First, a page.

The hero of the L.A. cop drama Rampart, written by James Ellroy with the director Oren Moverman (The Messenger), is a tough motherfucker who finds himself outnumbered and eventually cornered: by ethnic minorities on the streets he patrols (and those who patrol over him, in turn), and by women - ex-wives, lovers, daughters, partners and lawyers - everywhere else. Woody Harrelson's Officer Dave Brown is a swaggering xenophobe (if not an outright misanthrope) and unapologetic philanderer whose gulp-inducing nickname - "Date Rape" - derives from an incident in his past whereupon he stopped a serial rapist with typically extreme prejudice.
From this fact alone, we might conclude Brown is another of Ellroy's trademark knights in tarnished armour, a brother to Bud White or Dave Klein; he's certainly considered the squadroom's go-to guy, an experienced pro who gets the job done, whether with street smarts, his bare fists or the regulation-issue billyclub. Yet whether behind the wheel of his black-and-white, or on the barstools he haunts at night, Brown appears to be cruising on borrowed time: as more than one character notes, he's a dinosaur, a representative of that white male America that thinks it owns the place. The title refers to the corruption scandal that enveloped the LAPD at the end of the 1990s, the decade that began with Rodney King - and elements of that particular shitstorm blow up again when Brown is videotaped beating seven bells out of a black motorist who sideswipes his vehicle, the latest in a long line of lapses threatening to bring the officer's career in uniform to an end.
What The Messenger demonstrated more than anything else was the trust Moverman puts in his writing and actors. Some of this is again in evidence here: from the opening moments, he allows unmitigated bursts of borderline-incomprehensible (yet not atypical) Ellroyese, sets up semi-improvised confrontations and ambushes for his lead to walk into, and generally refuses to shoehorn the drama into a particular shape, lest it ill reflect the life of a protagonist who takes such puffed-chest pride in living outside the usual structures. Sections of the film seem like the sustained interrogation Dave Brown has thus far eluded, but sometimes Rampart feels overly accommodating towards its bullying lead character; it's a peculiar tension - perhaps that between the famously uncompromising Ellroy, and his more peaceable co-writer? - and the film, for better or worse, never quite resolves it.
Early on in Rampart, we catch a glimpse of the collage Brown's estranged artist daughter has affixed to a wall in the family home (tellingly, it has an angry "CUNT" at the centre), and Moverman's directorial approach here might be described as similarly cubist: he shoots Harrelson in a variety of tight angles, in bitty segment-scenes that refuse straight narrative lines in favour of trying to reconstruct a rapidly fragmenting personality. The scenario doesn't have the door-to-door hook of The Messenger, nor does it allow us the comic relief that comes from pairing Harrelson in a double-act: Ben Foster, the actor's foil in the earlier film, reappears as a wheelchair-bound informant Brown delights in torturing. No, this is a sweaty, bull-headed, red-faced Harrelson being all bad-ass, all the way through: it's the definition of a meaty role, but while allowing his lead actor practically the whole of the screen to flex his muscles and pop his veins, Moverman can't ever pin the character down. (The ending - which is bound to divide an audience - offers Brown either a free pass, or no easy way out, depending on your perspective.)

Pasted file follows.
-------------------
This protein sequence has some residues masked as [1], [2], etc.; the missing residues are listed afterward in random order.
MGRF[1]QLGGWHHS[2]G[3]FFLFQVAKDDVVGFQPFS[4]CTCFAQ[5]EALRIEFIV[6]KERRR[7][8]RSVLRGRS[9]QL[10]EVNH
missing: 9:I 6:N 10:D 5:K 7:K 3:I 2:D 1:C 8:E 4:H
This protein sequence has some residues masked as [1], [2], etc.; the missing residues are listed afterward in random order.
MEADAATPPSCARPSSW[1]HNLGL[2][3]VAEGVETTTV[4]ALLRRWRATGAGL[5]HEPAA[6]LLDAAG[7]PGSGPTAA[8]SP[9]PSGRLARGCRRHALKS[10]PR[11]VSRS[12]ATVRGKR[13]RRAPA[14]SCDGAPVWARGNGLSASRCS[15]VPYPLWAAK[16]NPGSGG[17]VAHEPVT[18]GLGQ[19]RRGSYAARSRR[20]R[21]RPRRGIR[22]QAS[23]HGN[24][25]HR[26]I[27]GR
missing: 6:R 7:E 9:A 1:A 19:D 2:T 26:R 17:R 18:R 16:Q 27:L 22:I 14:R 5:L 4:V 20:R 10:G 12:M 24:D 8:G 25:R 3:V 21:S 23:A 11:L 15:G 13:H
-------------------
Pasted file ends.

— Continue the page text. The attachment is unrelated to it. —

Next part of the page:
The film's success or otherwise rests largely, then, on how much Ellroy, and how much of Ellroy's Dave Brown, you're ready to take: there's a fine line between a director trusting the writing, and one waving through material that has the blustery whiff of BS about it. At times, Rampart resembles less a standalone feature than a prequel to The Shield, the Ellroy-influenced TV show that felt compelled to take a sledgehammer to the viewer's head in the name of gritty authenticity; certain segments - particularly Brown's relationship to his daughters, perhaps the only females with which he still stands some chance - feel altogether worked-over by smaller-screen procedurals.
There are good scenes, performances and moments, but its conspicuous toughness, its headstrong determination to stir shit up, obfuscates more than it clarifies or elucidates: it's an easy film to admire, but a difficult one to like - or, indeed, to recommend unreservedly. As Brown's late-film descent into another of the recent cinema's more than faintly comical, red-lit sex clubs - lesbians! Whips! Thick-ass steaks! After Irreversible and Shame, these places are popping up like Starbucks, catering to the needs of any anti-hero seeking an accessible neighborhood nadir - illustrates rather too well, sometimes it's genuinely hard to ascertain whether a film is peering into the murk, or if it's just getting murky itself.
Rampart opens in selected cinemas from today.